Once upon a time…

Ottawa river with sailboat

Once upon a time there was a valiant lady who won a great challenge. Her reward was to select the theme for the subsequent challenge, one that would allow the competitors an opportunity to momentarily set down the burden of their duties, have a cup of nectar and pick up a quill to pen their tales.

Alas, for our faire heroine, she could not succeed in setting aside the yoke of responsibility. There were always too many things to do, from the minutia of day-to-day life, to helping rebuild her modest abode, to working ye olde nine to five.

She dreamed of a grand adventure, one where she could relinquish the responsibilities of adulting and see more of the world. Her village, which she affectionately dubbed the small town that thought twas a big city, was beginning to feel confining. She had travelled before, and longed to see the cities of her past again, like Barcelona and Aix-en-Provence. There were others she only dreamed of—Venice, Florence, Rome, Athens—cities rich in culture and history, born centuries before her country, which was caught up in zealously boasting its 150 years.

One day, she and her husband made a decision: in four years time, they would take leave from their respective occupations and travel the world. They would buy a sailing vessel and go where the wind took them.

So for four years, all their decisions kept the plan in mind. They bought an abode and converted it to a three-family dwelling. They bought a sailing vessel in the isle of Saint Martin. They stashed their coins to have something to live on once they were no longer gainfully employed. They began selling their possessions, hosting sales of the yard, and donating to those in need.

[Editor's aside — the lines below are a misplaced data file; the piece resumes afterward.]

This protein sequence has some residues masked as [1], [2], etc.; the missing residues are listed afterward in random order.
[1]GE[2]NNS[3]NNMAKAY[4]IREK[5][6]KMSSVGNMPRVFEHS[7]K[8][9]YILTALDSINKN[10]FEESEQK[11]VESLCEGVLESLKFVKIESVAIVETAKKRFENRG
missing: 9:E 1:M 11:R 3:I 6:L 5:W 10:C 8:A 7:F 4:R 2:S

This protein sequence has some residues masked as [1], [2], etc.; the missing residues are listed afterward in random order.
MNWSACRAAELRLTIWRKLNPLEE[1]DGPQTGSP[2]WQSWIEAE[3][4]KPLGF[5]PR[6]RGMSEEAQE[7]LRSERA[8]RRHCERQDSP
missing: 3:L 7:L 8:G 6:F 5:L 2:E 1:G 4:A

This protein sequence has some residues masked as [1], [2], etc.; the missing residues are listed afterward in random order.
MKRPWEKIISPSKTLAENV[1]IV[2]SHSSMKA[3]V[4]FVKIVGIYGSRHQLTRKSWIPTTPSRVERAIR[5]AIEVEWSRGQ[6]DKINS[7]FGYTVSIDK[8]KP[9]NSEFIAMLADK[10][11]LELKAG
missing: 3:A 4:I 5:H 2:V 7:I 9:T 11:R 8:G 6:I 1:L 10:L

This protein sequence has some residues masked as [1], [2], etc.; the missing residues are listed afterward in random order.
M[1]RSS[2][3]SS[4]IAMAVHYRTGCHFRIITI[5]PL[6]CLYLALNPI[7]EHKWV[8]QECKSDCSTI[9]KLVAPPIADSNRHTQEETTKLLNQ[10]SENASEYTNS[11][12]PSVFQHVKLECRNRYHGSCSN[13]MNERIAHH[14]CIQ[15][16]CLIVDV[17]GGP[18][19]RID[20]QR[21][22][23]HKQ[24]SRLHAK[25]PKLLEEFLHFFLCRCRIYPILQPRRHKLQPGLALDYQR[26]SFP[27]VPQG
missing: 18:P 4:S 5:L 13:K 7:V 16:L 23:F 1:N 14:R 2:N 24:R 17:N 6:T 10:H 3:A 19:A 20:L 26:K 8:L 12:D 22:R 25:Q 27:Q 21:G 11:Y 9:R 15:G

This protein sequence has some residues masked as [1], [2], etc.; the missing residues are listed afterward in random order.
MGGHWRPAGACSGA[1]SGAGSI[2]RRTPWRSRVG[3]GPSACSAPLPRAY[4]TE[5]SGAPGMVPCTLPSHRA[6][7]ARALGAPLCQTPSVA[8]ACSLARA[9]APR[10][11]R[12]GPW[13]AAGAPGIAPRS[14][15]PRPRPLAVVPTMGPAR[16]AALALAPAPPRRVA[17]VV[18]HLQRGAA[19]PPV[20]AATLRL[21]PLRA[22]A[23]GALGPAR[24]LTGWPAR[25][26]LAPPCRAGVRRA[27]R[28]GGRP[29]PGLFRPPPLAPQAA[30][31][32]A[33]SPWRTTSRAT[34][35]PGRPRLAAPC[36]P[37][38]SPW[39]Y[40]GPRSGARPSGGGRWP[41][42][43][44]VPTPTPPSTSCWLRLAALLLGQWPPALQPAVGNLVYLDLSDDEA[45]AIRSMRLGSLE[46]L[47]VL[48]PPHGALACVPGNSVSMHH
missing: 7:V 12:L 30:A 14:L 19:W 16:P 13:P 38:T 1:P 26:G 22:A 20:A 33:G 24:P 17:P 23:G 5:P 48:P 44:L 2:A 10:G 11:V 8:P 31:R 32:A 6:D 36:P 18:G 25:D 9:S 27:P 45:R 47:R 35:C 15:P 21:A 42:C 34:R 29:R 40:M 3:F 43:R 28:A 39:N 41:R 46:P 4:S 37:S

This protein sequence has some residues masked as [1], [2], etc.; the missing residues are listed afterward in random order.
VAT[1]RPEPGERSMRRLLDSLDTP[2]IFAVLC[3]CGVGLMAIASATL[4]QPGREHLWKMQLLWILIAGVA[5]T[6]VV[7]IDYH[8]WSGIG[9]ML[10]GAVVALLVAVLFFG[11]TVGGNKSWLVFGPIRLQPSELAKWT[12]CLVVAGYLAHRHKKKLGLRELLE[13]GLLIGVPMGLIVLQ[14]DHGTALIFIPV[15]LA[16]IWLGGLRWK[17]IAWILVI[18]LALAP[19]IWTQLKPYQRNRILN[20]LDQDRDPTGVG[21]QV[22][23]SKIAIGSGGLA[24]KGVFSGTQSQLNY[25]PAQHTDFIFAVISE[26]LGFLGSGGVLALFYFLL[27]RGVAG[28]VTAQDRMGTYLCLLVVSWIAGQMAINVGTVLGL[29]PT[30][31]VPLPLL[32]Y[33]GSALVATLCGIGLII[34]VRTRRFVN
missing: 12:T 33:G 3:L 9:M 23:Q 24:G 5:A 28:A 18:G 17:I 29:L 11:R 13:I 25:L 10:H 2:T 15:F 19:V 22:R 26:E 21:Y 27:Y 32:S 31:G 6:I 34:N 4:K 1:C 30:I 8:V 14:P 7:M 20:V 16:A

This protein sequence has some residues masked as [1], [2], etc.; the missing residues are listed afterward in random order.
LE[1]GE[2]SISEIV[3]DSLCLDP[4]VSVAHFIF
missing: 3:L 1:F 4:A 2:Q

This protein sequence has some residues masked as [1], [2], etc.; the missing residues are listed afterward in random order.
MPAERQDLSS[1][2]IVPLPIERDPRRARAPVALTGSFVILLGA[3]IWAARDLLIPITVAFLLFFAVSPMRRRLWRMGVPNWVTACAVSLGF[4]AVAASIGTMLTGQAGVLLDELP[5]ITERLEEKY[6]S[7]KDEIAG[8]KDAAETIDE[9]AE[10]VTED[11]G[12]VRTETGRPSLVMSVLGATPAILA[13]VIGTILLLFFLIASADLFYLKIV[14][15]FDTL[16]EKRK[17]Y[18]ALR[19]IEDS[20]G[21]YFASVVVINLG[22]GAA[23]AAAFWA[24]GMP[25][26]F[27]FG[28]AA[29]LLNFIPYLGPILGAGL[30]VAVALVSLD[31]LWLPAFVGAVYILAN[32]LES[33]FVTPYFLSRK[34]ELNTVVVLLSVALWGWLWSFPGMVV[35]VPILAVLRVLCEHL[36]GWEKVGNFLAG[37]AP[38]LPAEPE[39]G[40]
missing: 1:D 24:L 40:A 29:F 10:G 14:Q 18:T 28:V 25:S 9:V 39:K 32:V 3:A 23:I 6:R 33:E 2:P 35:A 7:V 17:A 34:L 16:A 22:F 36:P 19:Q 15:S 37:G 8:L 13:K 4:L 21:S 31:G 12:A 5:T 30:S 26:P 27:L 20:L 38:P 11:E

They made sacrifices in the name of their dream. They worked hard. And all the while, they drank wine, for it brought them pleasure. That sweet, sweet nectar was their reward after their endlessly busy days, when they would come together as the sun set, open a bottle and share their oft-ridiculous stories from the day over a glass or two. She eventually undertook to study it in an effort to further her appreciation of the drink. And she began penning a wine log on what they called the interwebs, a wonderful, yet frightening power, a thing of witchcraft that connected people all over the world and housed knowledge and facts and fake news, among other things.

As the day of their departure approached, their lives intensified. They worked even harder, they rid their schedule of superfluous tasks and events, they buckled down to complete the finishing touches on their dwelling, make preparations to get their remaining belongings to the boat, reserve their lodgings and modes of transport in Europe, and generally get their lives in order before they departed on their adventure.